A food poisoning bacterium could aid in the fight against multidrug resistant cancers

By Caroline Pearson

Twitter: @CarolineRosePea

Salmonella enterica serovar Typhimurium is a food borne bacterial pathogen that commonly causes gastroenteritis in humans. However, it has been found that this pathogen can selectively grow inside tumours and modulate many biochemical pathways. This resulted in its recognition as a possible tool in the treatment of cancer to deliver therapeutic agents directly to the source of the cancer following systemic infection. Although many applications for this surprisingly therapeutic pathogen have been suggested, translating them into clinical use has been a stumbling point due to the possibility of systemic infections or immune mediated toxic responses to the invading bacteria.

An alternative approach to delivering the live salmonella bacteria to a cancer patient is to identify the therapeutic agents produced by S.Typhimurium which allow it to modulate biochemical pathways and administer these directly to the patient without the risk of systemic Salmonella infection. This approach has been taken by Mercado-Lubo et al., who have identified the molecule responsible for reducing the levels of multidrug resistance (MDR) transporter P-glycoprotein (P-gp) in tumour cells which increases their susceptibility to chemotherapeutic drugs.

Upregulated P-gp expression is associated with poor prognosis in several types of cancer.  The P-gp protein is encoded by MDR1, and is a MDR ABC transporter responsible for one aspect of the MDR phenotype in cancer cells. Recent studies have found that S. Typhimurium was able to reduce levels of P-gp in cancer cells and that the Salmonella type III secretory system was essential for this modulation. Therefore, S. Typhimurium type III secreted effector proteins were screened for their ability to modulate P-gp resulting in the identification of SipA.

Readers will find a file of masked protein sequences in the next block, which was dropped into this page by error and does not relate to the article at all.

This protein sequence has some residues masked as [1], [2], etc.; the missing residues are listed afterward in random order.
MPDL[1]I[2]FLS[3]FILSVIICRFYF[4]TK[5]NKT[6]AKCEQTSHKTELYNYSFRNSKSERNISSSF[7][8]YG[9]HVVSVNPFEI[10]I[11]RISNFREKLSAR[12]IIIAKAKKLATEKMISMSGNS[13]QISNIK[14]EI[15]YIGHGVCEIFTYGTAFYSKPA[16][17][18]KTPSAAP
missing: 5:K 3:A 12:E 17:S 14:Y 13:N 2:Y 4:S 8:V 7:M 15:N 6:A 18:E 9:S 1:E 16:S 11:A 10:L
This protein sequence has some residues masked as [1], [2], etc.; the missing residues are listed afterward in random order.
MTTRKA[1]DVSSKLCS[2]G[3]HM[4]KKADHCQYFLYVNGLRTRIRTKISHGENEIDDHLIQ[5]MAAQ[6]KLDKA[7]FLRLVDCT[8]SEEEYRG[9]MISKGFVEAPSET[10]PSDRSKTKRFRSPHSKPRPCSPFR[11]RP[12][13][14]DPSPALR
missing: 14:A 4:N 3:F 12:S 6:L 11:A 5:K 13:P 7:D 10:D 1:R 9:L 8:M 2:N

SipA is able to modulate P-gp by activation of caspase 3 which then cleaves the P-gp protein so that it can no longer be presented at the cell surface to function as a drug efflux pump.

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Working model of SipA downregulation of P-gp taken from Mercado-Lubo et la., 2016. (a) Cancer cells express different types of ABC transporters, especially P-gp, to gain multidrug resistance. This allows tumour cells to extrude cytotoxic drugs from the intracellular space. (b) The SipA-AuNP may act extracellularly, by interacting with a transmembrane receptor to induce a CASP3 dependent cleavage of P-gp. The activation of caspase-3 also results in apoptosis; a cell death process. (c) Cleavage of P-gp results in the appearance of two protein fragments of about 90 and 60 kDa. Such cleavage destroys the P-gp scaffold essentially removing this transporter from the plasma membrane thereby preventing the active efflux of doxorubicin and enhancing its cytotoxic activity.

To harness the therapeutic potential of this effector protein without having to infect patients with potentially pathogenic S. Typhimurium, Mercado-Lubo et al., built a Salmonella nanoparticle mimic by fusing an inert gold nanoparticle with multiple copies of the SipA protein.  In vitro and in vivo studies both showed that the SipA nanoparticle possessed the ability to reduce P-gp levels in multiple cancer cell lines and increase their susceptibility to treatment with doxorubicin (a chemotherapeutic drug). The nanoparticle structure also enhanced SipA functionality in comparison to free SipA, presumably due to the nanoparticle complex stabilising SipA and preventing its degradation before reaching its target.

The writers suggest that this semi-synthetic Salmonella nanoparticle mimic could be applied to various chemotherapeutic drugs to overcome MDR in tumours and that the findings represent an important step forward in demonstrating the potential of this strategy as a ‘stand alone’ approach to increase cancer cell sensitivity to conventional chemotherapeutics.


Source: Mercado-Lubo, R., Zhang, Y., Zhao, L., Rossi, K., Wu, X., Zou, Y., Castillo, A., Leonard, J., Bortell, R. & other authors. (2016). A Salmonella nanoparticle mimic overcomes multidrug resistance in tumours. Nat Commun 7, 12225. Nature Research.